Father mental health during the early parenting period: results of an Australian population based longitudinal study
The primary objective of this study was to report on the occurrence of mental health difficulties for a large national sample of Australian fathers of children aged 0–5 years (n = 3,471). Secondary objectives were to compare fathers’ mental health against normative data for the general male adult population, and to examine the course of mental health problems for fathers across the early childhood period.
Secondary analysis of data from the infant cohort of the Longitudinal Study of Australian Children at three waves when children were 0–12 months, 2–3 and 4–5 years. Comparative data on the prevalence of psychological distress in the Australian adult male population sourced from the National Survey of Mental Health and Wellbeing.
Approximately nine per cent of fathers reported symptomatic or clinical psychological distress at each wave, as measured by the Kessler-6. Approximately 30 % reporting distress at wave 1 continued to report distress at a similar or worse level across waves 2 and 3. Fathers not living with their children also had high rates of distress (14 % at wave 1 and 10 % at wave 2). Finally, fathers in the present study had 1.38 increased odds (95 % CI 1.12–1.69) for psychological distress compared with the Australian adult male population.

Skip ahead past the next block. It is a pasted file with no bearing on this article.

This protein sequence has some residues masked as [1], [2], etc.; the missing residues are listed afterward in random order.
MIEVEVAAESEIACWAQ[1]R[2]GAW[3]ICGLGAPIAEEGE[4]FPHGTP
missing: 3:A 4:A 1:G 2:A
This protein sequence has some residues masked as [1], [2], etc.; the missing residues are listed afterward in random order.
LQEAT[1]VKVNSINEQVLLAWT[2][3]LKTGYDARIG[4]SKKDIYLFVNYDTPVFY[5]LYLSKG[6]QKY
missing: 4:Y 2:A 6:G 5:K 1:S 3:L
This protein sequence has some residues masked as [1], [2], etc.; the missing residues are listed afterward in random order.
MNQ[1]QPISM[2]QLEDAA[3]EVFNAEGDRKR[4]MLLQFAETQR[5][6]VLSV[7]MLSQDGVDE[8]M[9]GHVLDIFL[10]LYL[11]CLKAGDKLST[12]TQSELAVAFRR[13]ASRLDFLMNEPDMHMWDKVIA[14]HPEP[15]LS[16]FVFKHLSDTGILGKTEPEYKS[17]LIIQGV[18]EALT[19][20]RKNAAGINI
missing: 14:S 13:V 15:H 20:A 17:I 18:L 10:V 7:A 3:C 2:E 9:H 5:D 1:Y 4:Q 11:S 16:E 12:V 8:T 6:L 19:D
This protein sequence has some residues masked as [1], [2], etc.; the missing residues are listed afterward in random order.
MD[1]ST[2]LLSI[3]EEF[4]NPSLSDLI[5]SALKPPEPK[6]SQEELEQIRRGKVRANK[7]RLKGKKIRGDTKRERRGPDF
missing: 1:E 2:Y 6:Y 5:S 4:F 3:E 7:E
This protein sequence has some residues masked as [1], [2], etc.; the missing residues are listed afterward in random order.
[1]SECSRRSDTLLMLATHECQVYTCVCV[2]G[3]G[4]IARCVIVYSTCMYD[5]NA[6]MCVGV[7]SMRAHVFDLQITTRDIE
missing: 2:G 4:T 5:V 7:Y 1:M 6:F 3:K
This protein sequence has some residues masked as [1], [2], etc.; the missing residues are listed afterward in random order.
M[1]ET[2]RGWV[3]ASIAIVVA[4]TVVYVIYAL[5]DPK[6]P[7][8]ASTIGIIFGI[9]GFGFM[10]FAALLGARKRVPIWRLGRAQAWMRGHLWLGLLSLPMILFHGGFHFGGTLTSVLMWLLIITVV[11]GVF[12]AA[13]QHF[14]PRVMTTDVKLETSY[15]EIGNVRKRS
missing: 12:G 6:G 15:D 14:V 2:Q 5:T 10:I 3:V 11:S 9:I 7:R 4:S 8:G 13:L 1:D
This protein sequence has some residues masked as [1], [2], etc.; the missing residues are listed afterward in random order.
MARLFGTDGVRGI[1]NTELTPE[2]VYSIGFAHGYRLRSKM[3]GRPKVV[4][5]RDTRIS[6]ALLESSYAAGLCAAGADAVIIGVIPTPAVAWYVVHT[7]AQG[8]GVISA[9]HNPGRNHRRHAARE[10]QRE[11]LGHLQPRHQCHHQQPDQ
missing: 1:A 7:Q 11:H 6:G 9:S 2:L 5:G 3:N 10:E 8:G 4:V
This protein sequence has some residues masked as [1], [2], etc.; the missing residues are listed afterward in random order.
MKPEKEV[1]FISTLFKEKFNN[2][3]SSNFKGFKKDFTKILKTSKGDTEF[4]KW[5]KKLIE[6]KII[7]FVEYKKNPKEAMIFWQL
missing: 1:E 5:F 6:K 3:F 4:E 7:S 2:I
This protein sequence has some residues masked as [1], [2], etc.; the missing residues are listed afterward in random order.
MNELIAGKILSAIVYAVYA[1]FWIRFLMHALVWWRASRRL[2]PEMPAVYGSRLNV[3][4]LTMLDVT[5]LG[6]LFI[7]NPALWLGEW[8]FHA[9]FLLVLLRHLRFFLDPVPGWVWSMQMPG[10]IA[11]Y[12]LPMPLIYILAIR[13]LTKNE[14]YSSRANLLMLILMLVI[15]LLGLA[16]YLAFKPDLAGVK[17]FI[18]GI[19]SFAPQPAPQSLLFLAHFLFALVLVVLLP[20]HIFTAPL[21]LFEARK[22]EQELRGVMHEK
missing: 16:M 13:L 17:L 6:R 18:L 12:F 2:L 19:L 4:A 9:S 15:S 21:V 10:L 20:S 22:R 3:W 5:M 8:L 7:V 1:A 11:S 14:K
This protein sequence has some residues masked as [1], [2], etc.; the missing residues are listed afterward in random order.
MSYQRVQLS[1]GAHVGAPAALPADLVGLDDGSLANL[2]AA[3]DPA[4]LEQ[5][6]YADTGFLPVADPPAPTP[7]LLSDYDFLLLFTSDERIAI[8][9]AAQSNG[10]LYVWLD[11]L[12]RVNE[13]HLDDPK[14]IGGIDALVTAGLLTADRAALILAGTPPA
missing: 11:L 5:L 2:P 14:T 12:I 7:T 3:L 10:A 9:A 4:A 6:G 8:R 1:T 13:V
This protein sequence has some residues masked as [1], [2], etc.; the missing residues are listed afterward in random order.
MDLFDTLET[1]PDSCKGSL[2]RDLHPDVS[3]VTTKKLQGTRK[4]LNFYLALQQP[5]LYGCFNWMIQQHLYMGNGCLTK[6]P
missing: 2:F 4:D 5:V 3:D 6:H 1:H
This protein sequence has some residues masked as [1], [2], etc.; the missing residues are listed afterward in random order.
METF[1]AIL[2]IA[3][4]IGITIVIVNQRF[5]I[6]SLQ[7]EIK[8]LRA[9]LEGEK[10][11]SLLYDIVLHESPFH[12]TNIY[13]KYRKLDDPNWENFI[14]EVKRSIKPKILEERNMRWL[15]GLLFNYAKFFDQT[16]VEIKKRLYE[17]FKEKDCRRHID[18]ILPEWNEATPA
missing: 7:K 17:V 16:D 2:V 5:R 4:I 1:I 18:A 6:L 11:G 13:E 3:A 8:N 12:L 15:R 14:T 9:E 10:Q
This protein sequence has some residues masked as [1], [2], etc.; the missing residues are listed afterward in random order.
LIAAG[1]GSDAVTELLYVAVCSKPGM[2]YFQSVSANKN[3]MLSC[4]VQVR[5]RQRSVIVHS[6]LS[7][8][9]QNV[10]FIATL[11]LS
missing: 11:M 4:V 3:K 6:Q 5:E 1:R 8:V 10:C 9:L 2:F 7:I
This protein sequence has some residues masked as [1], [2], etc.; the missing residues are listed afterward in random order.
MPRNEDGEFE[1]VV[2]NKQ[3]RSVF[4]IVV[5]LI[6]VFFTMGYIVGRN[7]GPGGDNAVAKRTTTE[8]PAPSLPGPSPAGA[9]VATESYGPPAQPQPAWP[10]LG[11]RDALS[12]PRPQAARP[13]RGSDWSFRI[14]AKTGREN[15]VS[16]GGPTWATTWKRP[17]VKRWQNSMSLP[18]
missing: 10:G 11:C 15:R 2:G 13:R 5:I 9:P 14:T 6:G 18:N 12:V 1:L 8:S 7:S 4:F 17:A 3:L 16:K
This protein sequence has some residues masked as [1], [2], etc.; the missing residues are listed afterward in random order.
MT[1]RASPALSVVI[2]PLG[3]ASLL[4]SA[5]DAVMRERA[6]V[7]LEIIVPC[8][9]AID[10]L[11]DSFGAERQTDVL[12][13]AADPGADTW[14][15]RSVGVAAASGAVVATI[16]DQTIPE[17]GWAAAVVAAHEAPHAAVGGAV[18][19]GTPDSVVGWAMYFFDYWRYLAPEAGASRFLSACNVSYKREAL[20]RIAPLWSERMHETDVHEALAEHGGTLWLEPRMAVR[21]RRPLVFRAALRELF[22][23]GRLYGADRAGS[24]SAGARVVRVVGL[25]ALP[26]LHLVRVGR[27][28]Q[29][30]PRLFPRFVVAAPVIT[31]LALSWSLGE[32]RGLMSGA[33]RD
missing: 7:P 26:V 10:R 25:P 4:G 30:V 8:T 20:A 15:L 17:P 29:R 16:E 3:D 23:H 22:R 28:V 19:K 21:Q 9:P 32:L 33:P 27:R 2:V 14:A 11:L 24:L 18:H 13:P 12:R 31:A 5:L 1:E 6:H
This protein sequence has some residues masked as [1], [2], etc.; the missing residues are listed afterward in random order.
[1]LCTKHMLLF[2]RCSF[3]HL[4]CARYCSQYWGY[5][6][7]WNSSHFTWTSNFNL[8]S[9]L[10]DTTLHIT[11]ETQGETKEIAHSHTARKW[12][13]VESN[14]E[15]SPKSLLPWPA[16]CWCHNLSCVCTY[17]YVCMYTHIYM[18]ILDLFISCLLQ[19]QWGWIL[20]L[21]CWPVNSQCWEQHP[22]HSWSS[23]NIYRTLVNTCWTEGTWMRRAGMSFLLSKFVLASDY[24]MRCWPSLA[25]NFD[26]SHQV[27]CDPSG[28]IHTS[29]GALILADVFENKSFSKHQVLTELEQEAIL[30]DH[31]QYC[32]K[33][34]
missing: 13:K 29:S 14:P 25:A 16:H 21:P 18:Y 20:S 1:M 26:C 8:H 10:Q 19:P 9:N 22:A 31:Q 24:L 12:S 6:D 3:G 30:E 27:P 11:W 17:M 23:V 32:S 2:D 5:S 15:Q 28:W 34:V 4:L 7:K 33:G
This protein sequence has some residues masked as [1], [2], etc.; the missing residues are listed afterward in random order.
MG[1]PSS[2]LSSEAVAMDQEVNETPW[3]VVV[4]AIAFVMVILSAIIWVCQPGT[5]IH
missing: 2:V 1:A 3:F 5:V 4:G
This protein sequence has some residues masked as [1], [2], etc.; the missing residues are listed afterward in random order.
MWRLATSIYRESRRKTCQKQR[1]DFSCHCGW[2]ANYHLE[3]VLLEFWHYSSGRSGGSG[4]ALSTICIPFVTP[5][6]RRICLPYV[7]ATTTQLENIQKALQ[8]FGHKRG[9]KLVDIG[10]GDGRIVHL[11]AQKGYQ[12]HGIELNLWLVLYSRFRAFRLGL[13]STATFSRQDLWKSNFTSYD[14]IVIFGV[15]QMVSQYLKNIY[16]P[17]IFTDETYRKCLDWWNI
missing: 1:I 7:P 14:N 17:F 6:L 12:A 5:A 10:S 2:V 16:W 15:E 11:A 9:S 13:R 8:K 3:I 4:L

Fathers are at risk of experiencing postnatal mental health difficulties, which may persist across the early childhood period for some fathers. The results suggest routine assessment of fathers’ wellbeing should be undertaken in the postnatal period with mental health interventions and support provided across the early childhood period.
KeywordsFathers Postnatal Distress Depression
This paper used data from the Longitudinal Study of Australian Children. The study was conducted in partnership between the Department of Families, Housing, Community Services and Indigenous Affairs (FaHCSIA), the Australian Institute of Family Studies (AIFS) and the Australian Bureau of Statistics (ABS). The findings reported in this paper are those of the authors and should not be attributed to FaHCSIA, AIFS or the ABS. The National Survey of Mental Health and Wellbeing was conducted by the ABS, and funded by the Australian Government Department of Health and Ageing (DoHA).The findings reported in this paper are those of the authors and should not be attributed the ABS or DOHA. All MCRI staff are supported by the Victorian Government’s Operational Infrastructure Program. PRC staff were supported by funding from the Victorian Government Department of Education and Early Childhood Development. Professor Nicholson, Dr Mensah, and Mr Christensen were supported by the Australian National Health and Medical Research Council (Career Development Award 390136, Population Health Capacity Building Grant 436914, and NHMRC Program Grant 572742 respectively).
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